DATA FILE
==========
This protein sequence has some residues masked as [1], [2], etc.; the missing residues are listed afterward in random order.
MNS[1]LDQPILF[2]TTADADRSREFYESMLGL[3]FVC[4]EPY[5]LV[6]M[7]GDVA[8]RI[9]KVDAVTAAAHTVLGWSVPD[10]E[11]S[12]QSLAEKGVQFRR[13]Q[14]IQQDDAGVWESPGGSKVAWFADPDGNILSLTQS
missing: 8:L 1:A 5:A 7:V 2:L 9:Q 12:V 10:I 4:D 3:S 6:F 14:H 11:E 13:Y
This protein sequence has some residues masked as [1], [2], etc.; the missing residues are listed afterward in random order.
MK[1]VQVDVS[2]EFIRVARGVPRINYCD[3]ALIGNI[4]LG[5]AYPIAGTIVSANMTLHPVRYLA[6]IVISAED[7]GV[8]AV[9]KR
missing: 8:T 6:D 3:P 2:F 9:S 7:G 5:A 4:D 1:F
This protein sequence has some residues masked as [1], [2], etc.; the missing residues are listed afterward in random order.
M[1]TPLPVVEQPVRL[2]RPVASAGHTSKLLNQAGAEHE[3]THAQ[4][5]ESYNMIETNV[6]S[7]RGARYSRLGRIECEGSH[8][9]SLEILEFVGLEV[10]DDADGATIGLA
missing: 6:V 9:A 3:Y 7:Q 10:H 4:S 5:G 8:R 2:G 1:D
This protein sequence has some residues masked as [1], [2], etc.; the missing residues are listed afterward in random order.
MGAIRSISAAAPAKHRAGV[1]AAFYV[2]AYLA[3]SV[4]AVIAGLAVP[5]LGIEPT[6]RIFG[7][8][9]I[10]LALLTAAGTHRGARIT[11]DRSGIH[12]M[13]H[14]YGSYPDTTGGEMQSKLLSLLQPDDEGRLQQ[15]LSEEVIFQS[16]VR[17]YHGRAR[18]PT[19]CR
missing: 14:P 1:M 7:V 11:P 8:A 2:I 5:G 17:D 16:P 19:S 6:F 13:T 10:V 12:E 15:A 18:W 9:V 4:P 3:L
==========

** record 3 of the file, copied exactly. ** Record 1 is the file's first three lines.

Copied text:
This protein sequence has some residues masked as [1], [2], etc.; the missing residues are listed afterward in random order.
M[1]TPLPVVEQPVRL[2]RPVASAGHTSKLLNQAGAEHE[3]THAQ[4][5]ESYNMIETNV[6]S[7]RGARYSRLGRIECEGSH[8][9]SLEILEFVGLEV[10]DDADGATIGLA
missing: 6:V 9:A 3:Y 7:Q 10:H 4:S 5:G 8:R 2:G 1:D